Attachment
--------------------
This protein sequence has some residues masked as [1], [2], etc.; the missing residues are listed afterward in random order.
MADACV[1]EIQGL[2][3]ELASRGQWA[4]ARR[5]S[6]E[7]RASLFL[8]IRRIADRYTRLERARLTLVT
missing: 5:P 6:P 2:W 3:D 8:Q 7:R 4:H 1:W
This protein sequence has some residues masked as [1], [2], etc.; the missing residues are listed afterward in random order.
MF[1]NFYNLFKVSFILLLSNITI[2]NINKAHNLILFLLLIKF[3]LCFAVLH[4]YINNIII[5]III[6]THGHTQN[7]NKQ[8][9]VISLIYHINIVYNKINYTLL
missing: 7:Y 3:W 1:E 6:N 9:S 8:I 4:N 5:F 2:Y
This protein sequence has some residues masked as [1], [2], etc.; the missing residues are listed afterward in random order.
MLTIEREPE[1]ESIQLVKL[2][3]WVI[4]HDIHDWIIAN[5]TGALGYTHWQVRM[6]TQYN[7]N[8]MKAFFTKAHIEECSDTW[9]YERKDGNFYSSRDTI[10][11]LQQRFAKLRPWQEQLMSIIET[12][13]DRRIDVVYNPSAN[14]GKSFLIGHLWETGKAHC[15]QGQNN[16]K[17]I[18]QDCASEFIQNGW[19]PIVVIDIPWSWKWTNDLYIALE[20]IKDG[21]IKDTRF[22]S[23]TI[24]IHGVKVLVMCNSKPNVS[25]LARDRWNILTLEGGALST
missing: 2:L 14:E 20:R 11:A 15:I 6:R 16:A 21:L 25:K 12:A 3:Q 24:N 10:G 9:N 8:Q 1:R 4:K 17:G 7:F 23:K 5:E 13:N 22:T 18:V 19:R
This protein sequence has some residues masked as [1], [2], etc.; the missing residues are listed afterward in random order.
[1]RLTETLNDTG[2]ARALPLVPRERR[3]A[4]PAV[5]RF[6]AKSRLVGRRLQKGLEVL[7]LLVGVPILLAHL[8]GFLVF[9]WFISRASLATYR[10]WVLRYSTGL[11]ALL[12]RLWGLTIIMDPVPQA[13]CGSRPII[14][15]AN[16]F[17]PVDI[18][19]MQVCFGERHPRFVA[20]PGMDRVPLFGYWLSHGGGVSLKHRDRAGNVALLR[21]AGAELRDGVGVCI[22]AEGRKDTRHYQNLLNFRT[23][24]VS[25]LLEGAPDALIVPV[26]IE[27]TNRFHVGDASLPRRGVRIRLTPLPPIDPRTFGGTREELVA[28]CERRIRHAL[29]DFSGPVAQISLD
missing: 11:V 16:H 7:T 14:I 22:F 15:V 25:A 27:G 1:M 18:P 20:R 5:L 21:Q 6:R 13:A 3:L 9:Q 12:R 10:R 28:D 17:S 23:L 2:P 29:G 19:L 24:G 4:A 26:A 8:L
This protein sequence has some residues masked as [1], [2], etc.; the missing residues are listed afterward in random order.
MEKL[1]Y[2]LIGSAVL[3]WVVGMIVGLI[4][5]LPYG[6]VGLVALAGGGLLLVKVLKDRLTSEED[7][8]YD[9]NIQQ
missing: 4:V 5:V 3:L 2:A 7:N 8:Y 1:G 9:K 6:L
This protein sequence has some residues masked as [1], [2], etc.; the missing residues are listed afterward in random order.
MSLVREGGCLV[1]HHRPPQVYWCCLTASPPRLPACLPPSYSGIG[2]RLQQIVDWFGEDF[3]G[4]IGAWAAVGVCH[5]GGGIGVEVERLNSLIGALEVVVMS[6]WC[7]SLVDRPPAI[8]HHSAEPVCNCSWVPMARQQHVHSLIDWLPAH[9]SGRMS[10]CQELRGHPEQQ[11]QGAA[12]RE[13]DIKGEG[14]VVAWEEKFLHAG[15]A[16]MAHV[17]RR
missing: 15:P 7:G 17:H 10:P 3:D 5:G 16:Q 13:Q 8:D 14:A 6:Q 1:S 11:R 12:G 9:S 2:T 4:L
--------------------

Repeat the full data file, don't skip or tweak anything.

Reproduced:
This protein sequence has some residues masked as [1], [2], etc.; the missing residues are listed afterward in random order.
MADACV[1]EIQGL[2][3]ELASRGQWA[4]ARR[5]S[6]E[7]RASLFL[8]IRRIADRYTRLERARLTLVT
missing: 5:P 6:P 2:W 3:D 8:Q 7:R 4:H 1:W
This protein sequence has some residues masked as [1], [2], etc.; the missing residues are listed afterward in random order.
MF[1]NFYNLFKVSFILLLSNITI[2]NINKAHNLILFLLLIKF[3]LCFAVLH[4]YINNIII[5]III[6]THGHTQN[7]NKQ[8][9]VISLIYHINIVYNKINYTLL
missing: 7:Y 3:W 1:E 6:N 9:S 8:I 4:N 5:F 2:Y
This protein sequence has some residues masked as [1], [2], etc.; the missing residues are listed afterward in random order.
MLTIEREPE[1]ESIQLVKL[2][3]WVI[4]HDIHDWIIAN[5]TGALGYTHWQVRM[6]TQYN[7]N[8]MKAFFTKAHIEECSDTW[9]YERKDGNFYSSRDTI[10][11]LQQRFAKLRPWQEQLMSIIET[12][13]DRRIDVVYNPSAN[14]GKSFLIGHLWETGKAHC[15]QGQNN[16]K[17]I[18]QDCASEFIQNGW[19]PIVVIDIPWSWKWTNDLYIALE[20]IKDG[21]IKDTRF[22]S[23]TI[24]IHGVKVLVMCNSKPNVS[25]LARDRWNILTLEGGALST
missing: 2:L 14:E 20:R 11:A 15:I 6:R 16:A 21:L 25:K 12:A 3:Q 24:N 10:G 9:N 8:Q 1:R 4:K 17:G 7:F 23:K 5:E 13:N 22:T 18:V 19:R
This protein sequence has some residues masked as [1], [2], etc.; the missing residues are listed afterward in random order.
[1]RLTETLNDTG[2]ARALPLVPRERR[3]A[4]PAV[5]RF[6]AKSRLVGRRLQKGLEVL[7]LLVGVPILLAHL[8]GFLVF[9]WFISRASLATYR[10]WVLRYSTGL[11]ALL[12]RLWGLTIIMDPVPQA[13]CGSRPII[14][15]AN[16]F[17]PVDI[18][19]MQVCFGERHPRFVA[20]PGMDRVPLFGYWLSHGGGVSLKHRDRAGNVALLR[21]AGAELRDGVGVCI[22]AEGRKDTRHYQNLLNFRT[23][24]VS[25]LLEGAPDALIVPV[26]IE[27]TNRFHVGDASLPRRGVRIRLTPLPPIDPRTFGGTREELVA[28]CERRIRHAL[29]DFSGPVAQISLD
missing: 11:V 16:H 7:T 14:I 22:F 15:V 25:A 27:G 1:M 18:P 20:R 5:L 21:Q 6:R 13:A 3:L 9:Q 12:R 10:R 28:D 17:S 23:L 2:P 29:G 19:L 24:G 4:A 26:A 8:L
This protein sequence has some residues masked as [1], [2], etc.; the missing residues are listed afterward in random order.
MEKL[1]Y[2]LIGSAVL[3]WVVGMIVGLI[4][5]LPYG[6]VGLVALAGGGLLLVKVLKDRLTSEED[7][8]YD[9]NIQQ
missing: 4:V 5:V 3:L 2:A 7:N 8:Y 1:G 9:K 6:L
This protein sequence has some residues masked as [1], [2], etc.; the missing residues are listed afterward in random order.
MSLVREGGCLV[1]HHRPPQVYWCCLTASPPRLPACLPPSYSGIG[2]RLQQIVDWFGEDF[3]G[4]IGAWAAVGVCH[5]GGGIGVEVERLNSLIGALEVVVMS[6]WC[7]SLVDRPPAI[8]HHSAEPVCNCSWVPMARQQHVHSLIDWLPAH[9]SGRMS[10]CQELRGHPEQQ[11]QGAA[12]RE[13]DIKGEG[14]VVAWEEKFLHAG[15]A[16]MAHV[17]RR
missing: 15:P 7:G 17:H 10:P 3:D 5:G 16:Q 13:Q 8:D 14:A 6:Q 1:S 11:R 12:G 9:S 2:T 4:L